Day 3: Okinawa to Amami. After our final birding here we will drive south to Naha where we will board our flight to Amami-Oshima; one of the most northerly of the Ryukyu Islands which actually lies in Kagoshima prefecture. Amami is a small island but home to 2 endemic bird species: Lidth’s Jay and Amami Woodcock. In addition, endemic races of White-backed Woodpecker and Scaly Thrush are considered by some to be full species: Owston’s Woodpecker and Amami Thrush; the latter is thought to number only 60-100 individuals.
Day 4-5: Amami Oshima. We have two full days to explore this lush forest laden with enormous tree ferns, in search of our many targets. The maroon-and-sapphire Lidth’s Jay will be welcome sight, as will the slew of cross-island endemics such as Ryukyu Green-Pigeon, Ryukyu Flycatcher, Ryukyu Minivet, Ryukyu Robin, and Elegant Scops-Owl. We will also be sure to look for the many distinct subspecies that could well be split in the near future. We will spend some time at night on Amami looking for the incredible endemic Amami Woodcock and the weird marsupial-like Amami Black Rabbit.
Day 6: Amami to Tokyo. After a final spot of birding in search of any remaining targets, we will board our flight to Tokyo where we will spend the night.
Day 7: Begin main tour. Well depart the hotel after breakfast and head to the airport to meet the people arriving for the main tour.
PACE: Moderate. Relatively early starts are necessary on some days (as early as 5:30am), such as when watching the cranes awaken at Tsuruimura & Arasaki. Because there are only about nine hours of daylight in mid-winter, there will not be much downtime during daylight hours, but there is usually plenty of time to relax during the long nights. The driving isn’t too bad on this trip, with drives of four or more hours on about two days of the trip. Most meals will be in restaurants, but several lunches will be bought at convenience stores as this gives us a lot more flexibility and saves valuable daylight birding time.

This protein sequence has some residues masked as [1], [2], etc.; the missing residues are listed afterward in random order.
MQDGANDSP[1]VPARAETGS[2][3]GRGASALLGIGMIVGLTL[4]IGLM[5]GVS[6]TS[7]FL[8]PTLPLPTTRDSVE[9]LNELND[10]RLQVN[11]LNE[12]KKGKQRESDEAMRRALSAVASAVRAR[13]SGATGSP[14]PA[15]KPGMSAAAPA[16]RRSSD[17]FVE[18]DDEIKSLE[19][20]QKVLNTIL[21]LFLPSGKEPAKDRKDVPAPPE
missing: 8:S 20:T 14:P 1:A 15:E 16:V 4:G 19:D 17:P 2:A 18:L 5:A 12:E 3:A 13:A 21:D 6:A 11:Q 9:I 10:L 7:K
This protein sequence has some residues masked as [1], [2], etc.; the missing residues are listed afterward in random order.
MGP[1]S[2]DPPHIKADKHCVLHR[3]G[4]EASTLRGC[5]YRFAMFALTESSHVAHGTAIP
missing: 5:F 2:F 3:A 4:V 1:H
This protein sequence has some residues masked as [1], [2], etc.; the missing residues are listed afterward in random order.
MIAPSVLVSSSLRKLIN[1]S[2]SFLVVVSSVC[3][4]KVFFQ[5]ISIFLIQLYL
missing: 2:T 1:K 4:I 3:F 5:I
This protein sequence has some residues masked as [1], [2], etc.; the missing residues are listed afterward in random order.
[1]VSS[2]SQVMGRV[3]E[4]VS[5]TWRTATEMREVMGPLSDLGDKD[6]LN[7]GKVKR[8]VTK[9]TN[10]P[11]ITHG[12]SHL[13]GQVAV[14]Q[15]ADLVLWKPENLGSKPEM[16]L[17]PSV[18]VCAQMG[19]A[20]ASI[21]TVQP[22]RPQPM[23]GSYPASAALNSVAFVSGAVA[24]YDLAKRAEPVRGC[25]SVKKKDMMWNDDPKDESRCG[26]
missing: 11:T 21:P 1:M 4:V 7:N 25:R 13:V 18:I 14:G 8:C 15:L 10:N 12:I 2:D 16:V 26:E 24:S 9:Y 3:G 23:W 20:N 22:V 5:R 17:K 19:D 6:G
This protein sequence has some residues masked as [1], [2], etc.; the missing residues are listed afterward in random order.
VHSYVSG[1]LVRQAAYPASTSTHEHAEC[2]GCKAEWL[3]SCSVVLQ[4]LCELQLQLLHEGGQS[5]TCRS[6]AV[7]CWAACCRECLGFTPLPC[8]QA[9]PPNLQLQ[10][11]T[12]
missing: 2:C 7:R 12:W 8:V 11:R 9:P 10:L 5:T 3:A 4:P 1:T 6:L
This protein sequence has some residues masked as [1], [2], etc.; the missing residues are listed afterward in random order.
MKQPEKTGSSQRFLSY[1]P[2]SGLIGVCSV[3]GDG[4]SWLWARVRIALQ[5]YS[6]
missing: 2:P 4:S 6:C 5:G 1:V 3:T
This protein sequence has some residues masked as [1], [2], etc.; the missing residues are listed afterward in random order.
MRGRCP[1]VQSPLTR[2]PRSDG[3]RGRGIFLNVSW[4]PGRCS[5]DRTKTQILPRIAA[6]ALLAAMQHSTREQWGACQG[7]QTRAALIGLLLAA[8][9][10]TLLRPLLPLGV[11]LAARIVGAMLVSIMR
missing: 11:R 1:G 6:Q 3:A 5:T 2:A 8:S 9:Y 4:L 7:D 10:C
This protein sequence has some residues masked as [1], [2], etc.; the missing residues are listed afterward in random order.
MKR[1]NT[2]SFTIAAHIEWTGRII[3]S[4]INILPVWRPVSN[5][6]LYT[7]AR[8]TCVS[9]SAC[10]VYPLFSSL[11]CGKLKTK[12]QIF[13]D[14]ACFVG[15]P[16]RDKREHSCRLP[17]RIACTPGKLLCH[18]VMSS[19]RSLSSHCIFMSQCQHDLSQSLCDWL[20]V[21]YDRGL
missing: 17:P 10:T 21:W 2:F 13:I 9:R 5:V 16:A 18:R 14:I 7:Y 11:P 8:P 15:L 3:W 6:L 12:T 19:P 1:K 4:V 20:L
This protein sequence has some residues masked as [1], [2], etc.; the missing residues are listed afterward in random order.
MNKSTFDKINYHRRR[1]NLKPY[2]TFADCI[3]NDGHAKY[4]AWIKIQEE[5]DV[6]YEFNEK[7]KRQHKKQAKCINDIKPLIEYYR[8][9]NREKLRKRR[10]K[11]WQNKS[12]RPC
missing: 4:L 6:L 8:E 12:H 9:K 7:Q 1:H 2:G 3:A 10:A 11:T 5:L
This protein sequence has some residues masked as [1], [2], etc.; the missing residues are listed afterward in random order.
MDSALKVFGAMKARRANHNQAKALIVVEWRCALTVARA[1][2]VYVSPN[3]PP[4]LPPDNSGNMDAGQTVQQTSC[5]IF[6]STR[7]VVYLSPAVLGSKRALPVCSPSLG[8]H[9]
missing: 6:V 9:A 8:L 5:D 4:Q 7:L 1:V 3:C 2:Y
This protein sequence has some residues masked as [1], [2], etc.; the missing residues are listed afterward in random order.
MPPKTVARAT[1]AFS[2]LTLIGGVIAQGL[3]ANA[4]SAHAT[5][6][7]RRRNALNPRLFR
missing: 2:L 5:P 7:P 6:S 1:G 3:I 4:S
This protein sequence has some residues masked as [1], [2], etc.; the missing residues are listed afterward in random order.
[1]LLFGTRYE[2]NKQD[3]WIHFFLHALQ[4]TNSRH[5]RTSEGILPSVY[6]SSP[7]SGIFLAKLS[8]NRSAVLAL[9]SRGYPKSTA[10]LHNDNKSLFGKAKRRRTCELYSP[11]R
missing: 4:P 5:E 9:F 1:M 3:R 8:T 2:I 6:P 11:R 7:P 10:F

PHYSICAL DIFFICULTY: Easy to moderate. Some of the birding will be from the car. Most of the walking will be on flat or slightly inclined roads or wide tracks although there will be some longer walks along narrower forest trails at Miike & Karuizawa. Due to snowy and icy conditions, suitable footwear is required, and walking sticks and crampons are also recommended. All walks are done at a slow pace. The longest walk is the 2.5 mile (4 km) roundtrip walk to see the Snow Monkeys, which has some inclined sections and some steps, but anyone with a reasonably good level of fitness can handle it.
CLIMATE: Cold and possibly snowy for most of the trip, with temperatures ranging from about 7° to 32°F (-14° to 0°C) in the coldest areas. Kyushu is the mildest place we will visit on this tour, with temperatures ranging from about 39° to 56°F (4° to 13°C). Blizzards are possible in some areas, and there is a chance of road closures, possibly causing on-the-spot changes to the itinerary. We try our very best to keep to the schedule and not miss any birds, but travel insurance is always a good idea.